Predicting the Unemployment Rate in a Time of Coronavirus
Economists forecast the unemployment rate all the time. Usually, though, they use data over the previous months and quarters to forecast the unemployment rate out several years. Since the relationships between the unemployment rate and things like GDP growth and employment are mostly stable over time, and since month-to-month movements in the unemployment rate are usually small, these forecasts usually work well.
The current Covid-19 crisis, however, has caused a rapid contraction in economic activity and a sharp deterioration in labor market conditions. Policymakers need a plausible estimate of what unemployment may look like over the next several months rather than the next few years. Generating such an estimate is not easy—there are limited data available to generate such a short-term estimate, and nearly all of the available data are for a time prior to many of the stay-at-home directives and moves to essential services that have led to the contraction.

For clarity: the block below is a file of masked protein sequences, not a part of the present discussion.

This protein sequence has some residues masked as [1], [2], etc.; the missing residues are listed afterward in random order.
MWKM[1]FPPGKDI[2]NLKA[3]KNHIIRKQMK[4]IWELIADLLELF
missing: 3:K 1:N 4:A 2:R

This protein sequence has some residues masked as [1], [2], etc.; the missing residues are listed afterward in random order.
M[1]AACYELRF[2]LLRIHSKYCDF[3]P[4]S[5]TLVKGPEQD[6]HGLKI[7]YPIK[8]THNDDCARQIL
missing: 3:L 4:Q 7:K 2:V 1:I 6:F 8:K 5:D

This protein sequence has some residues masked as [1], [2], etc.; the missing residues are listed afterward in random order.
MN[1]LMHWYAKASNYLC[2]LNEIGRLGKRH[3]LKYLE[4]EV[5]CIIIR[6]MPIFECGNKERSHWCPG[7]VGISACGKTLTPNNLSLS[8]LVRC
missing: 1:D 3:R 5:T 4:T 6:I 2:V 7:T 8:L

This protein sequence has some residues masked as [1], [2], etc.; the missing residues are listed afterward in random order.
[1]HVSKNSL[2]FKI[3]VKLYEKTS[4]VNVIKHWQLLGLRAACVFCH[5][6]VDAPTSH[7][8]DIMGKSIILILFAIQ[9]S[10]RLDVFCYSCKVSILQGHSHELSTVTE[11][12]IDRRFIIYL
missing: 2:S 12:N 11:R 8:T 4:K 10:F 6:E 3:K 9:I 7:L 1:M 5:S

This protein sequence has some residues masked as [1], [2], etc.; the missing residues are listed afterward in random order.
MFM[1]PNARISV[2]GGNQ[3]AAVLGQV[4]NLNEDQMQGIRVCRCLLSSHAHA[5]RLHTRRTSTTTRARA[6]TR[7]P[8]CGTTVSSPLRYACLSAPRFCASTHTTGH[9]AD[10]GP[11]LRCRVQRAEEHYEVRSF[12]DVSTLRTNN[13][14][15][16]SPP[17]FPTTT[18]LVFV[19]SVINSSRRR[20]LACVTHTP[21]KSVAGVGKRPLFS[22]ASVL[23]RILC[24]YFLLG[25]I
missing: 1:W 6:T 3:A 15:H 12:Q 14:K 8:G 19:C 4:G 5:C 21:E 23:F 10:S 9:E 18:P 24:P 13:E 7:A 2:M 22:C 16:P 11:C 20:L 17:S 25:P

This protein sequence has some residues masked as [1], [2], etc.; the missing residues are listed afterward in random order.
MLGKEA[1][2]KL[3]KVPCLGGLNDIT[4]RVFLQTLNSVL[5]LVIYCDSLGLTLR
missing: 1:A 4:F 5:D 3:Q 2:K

In this blog, I present an unemployment projection exercise that uses the most up-to-date, frequent, and well-measured labor market data that are widely available: initial unemployment insurance (UI) claims. The U.S. Labor Department reports these data weekly and they represent the universe of all individuals that have applied for UI in the preceding week. The projection uses these data, in conjunction with the most recent data on payroll employment, real earnings, and transitions from employment to unemployment, to produce estimates of the unemployment rate over the next several months.1 The projection exercise relies on a series of assumptions based on my best guesses of how these labor market variables will evolve over the coming months; these guesses in turn rely heavily on past experiences during the height of the Great Recession. Moreover, the exercise currently only has two weeks of initial UI claims since the start of the stay-at-home directives, though I hope to update the exercise as more data become available. Given these caveats, the projection exercise is admittedly more ad hoc than a traditional unemployment rate forecast, and therefore subject to greater uncertainty. For example, the exact timing of the response is somewhat sensitive to particular assumptions on smoothing and other transformations of the data that are somewhat arbitrary but are needed to generate the unemployment estimates at the monthly frequency. The projection also cannot account for differences in how individuals are categorized as unemployed or out of the labor force during the crisis. Specifically, some individuals may be laid off yet not count as unemployed because they view actively looking for work—a requirement in most cases for one to count as unemployed—as pointless during the stay-at-home directives.2 The projection nevertheless gives us a disciplined picture of what we can expect the unemployment rate to do in the short-term given the available data.